Mark Meadows texted with Trump’s family, Jan. 6 rally organizers, right-wing media personalities, and over 40 Republican members of Congress between Election Day and President Biden’s inauguration just over two months later, CNN reported on Monday. The messages, which have been obtained by the Jan. 6 committee, make clear that the former chief of staff was the Trump administration’s point person for the effort to overturn the results of the 2020 election, and that the effort extended throughout the Republican Party.
One of the dozens of GOP lawmakers communicating with Meadows during the time between the election and the inauguration was Marjorie Taylor Greene, the conspiracy theorist from Georgia who just last Friday testified under oath about her alleged role in the events of last Jan. 6. Greene, who has repeatedly defended those who stormed the Capitol, appeared to have done so on the morning of Jan. 7, as well.
“Yesterday was a terrible day. We tried everything we could in our objection to the 6 states. I’m sorry nothing worked. I don’t think that President Trump caused the attack on the Capitol. It’s not his fault,” she wrote. “Absolutely no excuse and I fully denounce all of it, but after shut downs all year and a stolen election, people are saying that they have no other choice.”
Greene later advocated for President Trump to institute martial law in order to stay in office. “In our private chat with only Members, several are saying the only way to save our Republic is for Trump to call for Marshall [sic] law,” she wrote on Jan. 17. “I don’t know on those things. I just wanted you to tell him. They stole this election. We all know. They will destroy our country next. Please tell him to declassify as much as possible so we can go after Biden and anyone else!”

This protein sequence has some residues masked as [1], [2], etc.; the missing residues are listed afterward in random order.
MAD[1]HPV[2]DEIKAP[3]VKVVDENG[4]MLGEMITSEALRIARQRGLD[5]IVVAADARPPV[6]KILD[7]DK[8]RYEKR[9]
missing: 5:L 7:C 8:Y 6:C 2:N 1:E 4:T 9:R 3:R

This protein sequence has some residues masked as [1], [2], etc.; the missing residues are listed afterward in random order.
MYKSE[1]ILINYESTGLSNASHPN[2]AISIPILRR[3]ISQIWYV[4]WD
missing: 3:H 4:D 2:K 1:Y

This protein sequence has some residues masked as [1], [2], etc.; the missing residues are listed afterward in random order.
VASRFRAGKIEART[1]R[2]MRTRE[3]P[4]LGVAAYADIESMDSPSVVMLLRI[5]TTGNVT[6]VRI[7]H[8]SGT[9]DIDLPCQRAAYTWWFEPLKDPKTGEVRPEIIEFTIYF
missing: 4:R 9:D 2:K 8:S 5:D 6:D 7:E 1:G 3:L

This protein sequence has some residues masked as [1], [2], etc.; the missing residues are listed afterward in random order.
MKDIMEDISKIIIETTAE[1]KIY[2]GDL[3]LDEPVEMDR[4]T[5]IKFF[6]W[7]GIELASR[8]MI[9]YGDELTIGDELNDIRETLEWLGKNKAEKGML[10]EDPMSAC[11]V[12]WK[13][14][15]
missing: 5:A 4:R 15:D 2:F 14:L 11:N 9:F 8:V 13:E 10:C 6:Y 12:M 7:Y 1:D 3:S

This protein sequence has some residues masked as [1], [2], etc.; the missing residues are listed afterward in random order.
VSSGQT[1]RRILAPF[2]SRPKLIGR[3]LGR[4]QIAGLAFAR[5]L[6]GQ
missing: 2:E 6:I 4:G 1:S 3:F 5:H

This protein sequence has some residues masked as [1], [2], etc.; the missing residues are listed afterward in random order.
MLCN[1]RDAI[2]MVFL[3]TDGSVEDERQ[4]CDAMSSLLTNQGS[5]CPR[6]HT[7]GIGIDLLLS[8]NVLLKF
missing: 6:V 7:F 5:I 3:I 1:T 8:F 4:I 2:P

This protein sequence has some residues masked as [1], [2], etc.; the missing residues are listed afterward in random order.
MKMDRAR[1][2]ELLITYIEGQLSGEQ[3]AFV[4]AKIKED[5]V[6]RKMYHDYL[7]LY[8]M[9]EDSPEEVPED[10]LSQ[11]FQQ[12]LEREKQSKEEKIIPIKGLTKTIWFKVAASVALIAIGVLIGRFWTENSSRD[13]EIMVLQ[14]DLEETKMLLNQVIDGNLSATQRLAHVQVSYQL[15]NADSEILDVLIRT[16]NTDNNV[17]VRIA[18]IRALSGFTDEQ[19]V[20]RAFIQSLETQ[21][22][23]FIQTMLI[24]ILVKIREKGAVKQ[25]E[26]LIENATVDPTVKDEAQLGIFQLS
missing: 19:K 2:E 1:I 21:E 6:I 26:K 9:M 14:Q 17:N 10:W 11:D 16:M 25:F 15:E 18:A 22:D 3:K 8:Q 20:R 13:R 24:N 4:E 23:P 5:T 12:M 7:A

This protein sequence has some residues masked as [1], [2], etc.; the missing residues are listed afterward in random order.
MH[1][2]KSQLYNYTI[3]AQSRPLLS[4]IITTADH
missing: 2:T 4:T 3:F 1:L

Greene on Friday testified under oath that she could “not recall” discussing martial law. She gave similar responses about several questions pertaining to Jan. 6.
Question: Did you advocate to President Trump to impose martial law as a way to remain in power?
Greene: I do not recall
Question: So you’re not denying you did it?
Greene: I don’t remember pic.twitter.com/T2vNh6Jftt
— Acyn (@Acyn) April 22, 2022
Greene was also texting Meadows as the attack was in progress. “Mark I was just told there is an active shooter on the first floor of the Capitol Please tell the President to calm people This isn’t the way to solve anything,” she wrote.
This, too, appears to contradict her testimony on Friday. “We were so confused,” she said under oath, speaking about when she was first made aware that the building had been breached. “We thought antifa was breaking in, or BLM.”
Greene wrote Meadows later last Jan. 6 that “we don’t think these attackers are our people” and that she believed they were antifa members “dressed like Trump supporters,” but the texts make clear that when when the situation was first developing she believed Trump would have sway over the rioters.
Greene: We were so confused. We thought Antifa or BLM was breaking in pic.twitter.com/rT52pHpt9o
— Acyn (@Acyn) April 22, 2022
Rolling Stone reported last October that Greene was one of several members of Congress who participated in the planning of the rally near the White House that preceded the riot. She also appears to have been involved in the larger administrative effort to overturn the election results. “Good morning Mark, I’m here in DC,” she wrote on Dec. 31. “We have to get organized for the 6th. I would like to meet with Rudy Giuliani again. We didn’t get to speak with him long. Also anyone who can help. We are getting a lot of members on board. And we need to lay out the best case for each state.”
Greene’s testimony on Friday came as part of a case brought by a group seeking to disqualify her from office for violating the 14th Amendment, which states that if someone took an oath to defend the Constitution and then “engaged in insurrection or rebellion,” they can’t serve in Congress.